Kinematic Control of Redundant Knuckle Booms with Automatic Path Following Functions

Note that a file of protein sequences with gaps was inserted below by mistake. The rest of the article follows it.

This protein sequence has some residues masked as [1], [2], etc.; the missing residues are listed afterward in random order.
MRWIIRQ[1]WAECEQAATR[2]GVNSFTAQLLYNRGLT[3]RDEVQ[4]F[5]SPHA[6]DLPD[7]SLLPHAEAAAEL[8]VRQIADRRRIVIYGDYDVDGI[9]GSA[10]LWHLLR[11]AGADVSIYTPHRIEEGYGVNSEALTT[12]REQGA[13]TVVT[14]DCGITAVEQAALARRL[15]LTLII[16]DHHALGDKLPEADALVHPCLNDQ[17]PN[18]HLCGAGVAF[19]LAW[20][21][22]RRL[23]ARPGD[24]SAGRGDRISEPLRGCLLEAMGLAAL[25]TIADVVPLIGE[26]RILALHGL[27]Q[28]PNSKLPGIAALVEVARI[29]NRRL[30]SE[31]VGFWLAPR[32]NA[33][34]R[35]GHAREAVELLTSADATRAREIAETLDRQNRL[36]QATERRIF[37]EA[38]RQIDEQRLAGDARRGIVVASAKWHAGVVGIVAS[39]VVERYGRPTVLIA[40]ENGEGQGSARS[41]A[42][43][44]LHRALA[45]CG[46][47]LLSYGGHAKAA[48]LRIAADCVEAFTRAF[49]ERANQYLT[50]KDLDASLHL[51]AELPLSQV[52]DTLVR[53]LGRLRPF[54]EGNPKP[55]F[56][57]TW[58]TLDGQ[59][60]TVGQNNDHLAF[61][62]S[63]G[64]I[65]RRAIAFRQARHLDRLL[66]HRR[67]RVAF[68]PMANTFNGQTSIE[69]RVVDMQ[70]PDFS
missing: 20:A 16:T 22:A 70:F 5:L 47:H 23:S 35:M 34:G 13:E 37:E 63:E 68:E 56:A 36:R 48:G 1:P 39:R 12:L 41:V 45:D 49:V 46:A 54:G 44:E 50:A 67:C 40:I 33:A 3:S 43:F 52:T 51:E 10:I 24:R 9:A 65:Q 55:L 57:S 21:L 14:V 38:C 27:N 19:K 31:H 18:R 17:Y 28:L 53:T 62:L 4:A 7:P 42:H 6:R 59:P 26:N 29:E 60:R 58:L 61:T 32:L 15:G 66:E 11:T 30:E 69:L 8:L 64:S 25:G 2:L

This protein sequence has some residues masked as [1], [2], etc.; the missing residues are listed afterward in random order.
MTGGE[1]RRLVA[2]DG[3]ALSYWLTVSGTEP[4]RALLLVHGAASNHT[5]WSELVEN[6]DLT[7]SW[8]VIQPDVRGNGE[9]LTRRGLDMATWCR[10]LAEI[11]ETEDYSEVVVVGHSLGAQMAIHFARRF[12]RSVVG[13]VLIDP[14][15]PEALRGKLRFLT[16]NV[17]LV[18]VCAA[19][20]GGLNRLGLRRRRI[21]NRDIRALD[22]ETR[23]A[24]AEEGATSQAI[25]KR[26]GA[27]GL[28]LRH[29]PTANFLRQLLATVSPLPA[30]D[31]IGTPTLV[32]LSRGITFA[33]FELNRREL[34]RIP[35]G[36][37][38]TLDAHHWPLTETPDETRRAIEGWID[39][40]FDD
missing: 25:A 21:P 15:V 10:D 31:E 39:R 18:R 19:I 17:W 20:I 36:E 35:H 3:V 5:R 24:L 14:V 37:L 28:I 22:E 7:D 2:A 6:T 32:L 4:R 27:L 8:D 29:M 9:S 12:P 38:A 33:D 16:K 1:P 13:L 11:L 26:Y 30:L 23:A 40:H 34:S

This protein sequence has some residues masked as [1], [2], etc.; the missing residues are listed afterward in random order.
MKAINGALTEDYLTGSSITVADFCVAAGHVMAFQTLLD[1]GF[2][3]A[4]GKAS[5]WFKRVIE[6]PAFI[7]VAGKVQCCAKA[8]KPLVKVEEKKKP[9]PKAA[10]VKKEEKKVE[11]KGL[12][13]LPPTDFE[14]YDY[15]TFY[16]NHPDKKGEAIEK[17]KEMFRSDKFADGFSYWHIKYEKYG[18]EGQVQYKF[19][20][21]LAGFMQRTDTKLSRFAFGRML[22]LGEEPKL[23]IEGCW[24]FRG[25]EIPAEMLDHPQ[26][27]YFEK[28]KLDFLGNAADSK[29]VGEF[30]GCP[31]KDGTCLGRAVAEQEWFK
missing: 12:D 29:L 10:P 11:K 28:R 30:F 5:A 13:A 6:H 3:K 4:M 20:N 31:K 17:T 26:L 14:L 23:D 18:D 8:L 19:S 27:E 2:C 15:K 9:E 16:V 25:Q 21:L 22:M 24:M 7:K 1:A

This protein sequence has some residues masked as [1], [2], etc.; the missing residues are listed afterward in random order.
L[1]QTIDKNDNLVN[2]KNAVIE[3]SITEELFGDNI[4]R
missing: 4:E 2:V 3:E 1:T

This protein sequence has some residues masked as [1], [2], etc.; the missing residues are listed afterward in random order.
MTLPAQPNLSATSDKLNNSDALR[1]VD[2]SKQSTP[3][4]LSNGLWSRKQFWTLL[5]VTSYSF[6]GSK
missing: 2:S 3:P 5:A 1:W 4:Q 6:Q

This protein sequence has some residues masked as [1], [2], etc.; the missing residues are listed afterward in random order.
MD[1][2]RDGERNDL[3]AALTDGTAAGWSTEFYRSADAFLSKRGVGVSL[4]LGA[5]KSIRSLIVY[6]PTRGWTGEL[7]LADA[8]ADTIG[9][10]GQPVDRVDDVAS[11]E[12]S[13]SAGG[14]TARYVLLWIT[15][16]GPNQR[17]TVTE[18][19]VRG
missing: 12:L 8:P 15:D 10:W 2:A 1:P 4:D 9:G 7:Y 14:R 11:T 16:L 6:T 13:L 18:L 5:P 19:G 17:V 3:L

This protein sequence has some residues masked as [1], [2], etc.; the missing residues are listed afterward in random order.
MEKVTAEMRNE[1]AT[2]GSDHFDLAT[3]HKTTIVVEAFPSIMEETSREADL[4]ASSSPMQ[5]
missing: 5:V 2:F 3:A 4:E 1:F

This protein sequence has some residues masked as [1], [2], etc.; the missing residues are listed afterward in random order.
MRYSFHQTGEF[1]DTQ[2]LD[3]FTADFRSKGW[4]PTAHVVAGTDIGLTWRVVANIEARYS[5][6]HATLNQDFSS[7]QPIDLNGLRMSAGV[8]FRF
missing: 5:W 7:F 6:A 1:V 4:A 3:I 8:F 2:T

Abstract: To stay competitive internationally, the Swedish forestry sector must increase its productivity by 2 to 3% annually. There are a variety of ways in which productivity can be increased. One option is to develop remote-controlled or unmanned machines, thus reducing the need for operator intervention. Another option—and one that could be achieved sooner than full automation—would be to make some functions semi-automatic. Semi-automatic operation of the knuckle boom and felling head in particular would create “mini-breaks” for the operators, thereby reducing mental and physiological stress. It would also reduce training time and increase the productivity of a large proportion of operators.The objective of this thesis work has been to develop and evaluate algorithms for simplified boom control on forest machines. Algorithms for so called boom tip control, as well as automatic boom functions have been introduced. The algorithms solve the inverse kinematics of kinematically redundant knuckle booms while maximizing lifting capacity. The boom tip control was evaluated – first by means of a kinematic simulation and then in a dynamic forest machine simulator. The results show that boom tip control is an easier system to learn in comparison to conventional control, leading to savings in production due to shorter learning times and operators being able to reach full production sooner. Boom tip control also creates less mental strain than conventional control, which in the long run will reduce mental stress on operators of forest machines. The maximum lifting capacity algorithm was then developed further to enable TCP path-tracking, which was also implemented and evaluated in the simulator.An evaluation of the fidelity of the dynamic forest machine simulator was performed to ensure validity of the results achieved with the simplified boom control. The results from the study show that there is good fidelity between the forest machine simulator and a real forest machine, and that the results from simulations are reliable. It is also concluded that the simulator was a useful research tool for the studies performed in the context of this thesis work.The thesis had two overall objectives. The first was to provide the industry and forestry sector with usable and verified ideas and results in the area of automation. This has been accomplished with the implementation of a simplified boom control and semi-automation on a forwarder in a recently started joint venture between a hydraulic manufacturer, a forest machine manufacturer and a forest enterprise. The second objective was to strengthen the research and development links between the forestry sector and technical university research. This has been accomplished through the thesis work itself and by a number of courses, projects and Masters theses over the last three years. About 150 students in total have been studying forest machine technology in one way or the other.
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